Death Of Erieview Park
Posted by LOTGK on December 1, 2007
It was announced September 9th, 2006, that Erieview Park, a Geneva-On-The-Lake landscape icon since 1945 has closed. Don “Woody” Woodward, owner of the park, has decided to redevelop the parcel of land condemning the amusement park and the classic rides to a quick death by public auction later in October.
I remember as a child in the 1960’s my parents taking all seven of us kids to Geneva-On-the-Lake. There was a beautiful beach, white sand, a pier, blue water, and plenty of fun in the sun. When swim time was over, we would walk up to Erieview Park and ride the rides.
The Rocket Planes made me sick. You would get strapped in and locked in the cage and it would rotate and then spin mercilessly until you puked.
The Brat, a very mild coaster, a kiddie coaster actually but I did ride this many many times. And my son did as well. In fact, we often said the name was a nickname for our son Patrick.
Almost every amusement park has a train. This one was an oldie. I remember riding with my two brothers, especially Jackie, who would bug the conductor relentlessly to blow the whistle.
The Water Slide, a relatively new ride to the park, where you would drag an inner tube up the steps and position yourself and then launch yourself from the top down the water tubes. You would really get flying through the turns and minor dips.
The Mini Ferris Wheel. This was the very first amusement ride I ever rode. This started my 40 plus year fascination of thrill rides that continue today. My older sister Carol took me on this ride when I was just three years old. And yes, I remember it vividly.
The rides were all nestled together with a fence sectioning off each individual ride. The flowers and flora were kept up even to this day.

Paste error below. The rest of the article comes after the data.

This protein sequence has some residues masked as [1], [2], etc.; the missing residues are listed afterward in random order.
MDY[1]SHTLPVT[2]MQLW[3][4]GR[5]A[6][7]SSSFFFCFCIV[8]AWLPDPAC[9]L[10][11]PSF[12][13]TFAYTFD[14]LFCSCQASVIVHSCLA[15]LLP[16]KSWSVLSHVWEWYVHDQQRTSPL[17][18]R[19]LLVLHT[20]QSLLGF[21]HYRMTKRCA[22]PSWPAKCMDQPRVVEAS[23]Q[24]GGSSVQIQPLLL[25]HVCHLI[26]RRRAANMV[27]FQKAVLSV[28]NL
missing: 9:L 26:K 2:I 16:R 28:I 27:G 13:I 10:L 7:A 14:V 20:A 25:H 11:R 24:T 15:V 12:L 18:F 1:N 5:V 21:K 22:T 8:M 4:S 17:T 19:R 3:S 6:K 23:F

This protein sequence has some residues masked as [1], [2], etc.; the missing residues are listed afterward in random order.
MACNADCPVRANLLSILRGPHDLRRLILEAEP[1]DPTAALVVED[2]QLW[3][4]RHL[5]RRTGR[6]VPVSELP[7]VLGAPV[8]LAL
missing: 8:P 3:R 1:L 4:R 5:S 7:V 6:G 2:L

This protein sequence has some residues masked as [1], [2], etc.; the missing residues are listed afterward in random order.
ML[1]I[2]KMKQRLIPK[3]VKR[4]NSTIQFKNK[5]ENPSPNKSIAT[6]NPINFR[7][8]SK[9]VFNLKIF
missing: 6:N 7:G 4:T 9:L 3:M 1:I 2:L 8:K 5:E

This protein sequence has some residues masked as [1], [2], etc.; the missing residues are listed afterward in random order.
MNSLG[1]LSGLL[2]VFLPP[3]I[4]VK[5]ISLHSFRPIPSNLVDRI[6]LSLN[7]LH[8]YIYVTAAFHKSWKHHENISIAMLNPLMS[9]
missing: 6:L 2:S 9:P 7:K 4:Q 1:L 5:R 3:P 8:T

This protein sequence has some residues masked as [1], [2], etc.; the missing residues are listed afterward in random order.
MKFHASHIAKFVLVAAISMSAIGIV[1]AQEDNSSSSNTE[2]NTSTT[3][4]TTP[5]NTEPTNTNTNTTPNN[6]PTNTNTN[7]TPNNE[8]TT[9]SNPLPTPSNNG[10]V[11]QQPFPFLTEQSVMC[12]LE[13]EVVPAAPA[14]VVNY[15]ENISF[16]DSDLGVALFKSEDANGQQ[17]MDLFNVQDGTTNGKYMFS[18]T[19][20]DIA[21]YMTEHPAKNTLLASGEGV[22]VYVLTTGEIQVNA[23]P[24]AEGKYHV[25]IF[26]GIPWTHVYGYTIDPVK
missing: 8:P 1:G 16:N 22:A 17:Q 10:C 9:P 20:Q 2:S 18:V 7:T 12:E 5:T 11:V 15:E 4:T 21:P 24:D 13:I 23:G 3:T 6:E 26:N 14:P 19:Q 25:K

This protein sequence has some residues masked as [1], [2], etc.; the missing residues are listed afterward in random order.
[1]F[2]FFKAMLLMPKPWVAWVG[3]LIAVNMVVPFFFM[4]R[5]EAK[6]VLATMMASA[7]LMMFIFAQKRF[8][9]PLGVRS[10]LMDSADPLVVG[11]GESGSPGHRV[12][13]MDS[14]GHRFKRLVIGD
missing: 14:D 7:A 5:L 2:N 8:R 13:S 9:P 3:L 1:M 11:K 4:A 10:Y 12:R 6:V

A favorite ride was “The Butterflies” and “The Flying Jets.” This ride let you steer into the wind and control how high or wild you would go around. At some points, it would actually feel like going down a roller coaster hill.
The Ferris Wheel was my least favorite ride. In fact, I will never ride another one.
A main staple of most old time amusement parks was the Tilt-A-Whirl, a ride that would spin you around rapidly while following a circular path going over mild hills. You could control the force of the spin by leaning into the side of the cage of the ride making it spin faster.
The Bumper Cars and Helicopters. The Helicopters just spun you and lifted you as you went in a circular pattern. The Bumper Cars were just that, although there weren’t enough cars or area to get any momentum going. The Dark Ride is a Classic ride. Almost cheesy old style fright scenes with plenty of black lights and sounds. I am told it is the last known operating “Allen Herschell” ride in existence.
Next year when we venture out to Geneva-On-The-Lake, I know the experience will be different. I felt like I owned the park, the beach, the strip, as most people believed as well. Since Time Square, the old restaurant that we visit each year, (Home of the supersize French fries) is part of the parcel of land, I am wondering if this will also be demolished in favor of new development?
I will be curious for sure to see what will replace these Geneva icons, but unless the replacement development is an updated version of Time Square restaurant, they will not be receiving my patronage.
Sadly, today, the Grassy Knoll Institute is reporting the death of an amusement park.
LURKING, R.I.P. ON THE GRASSY KNOLL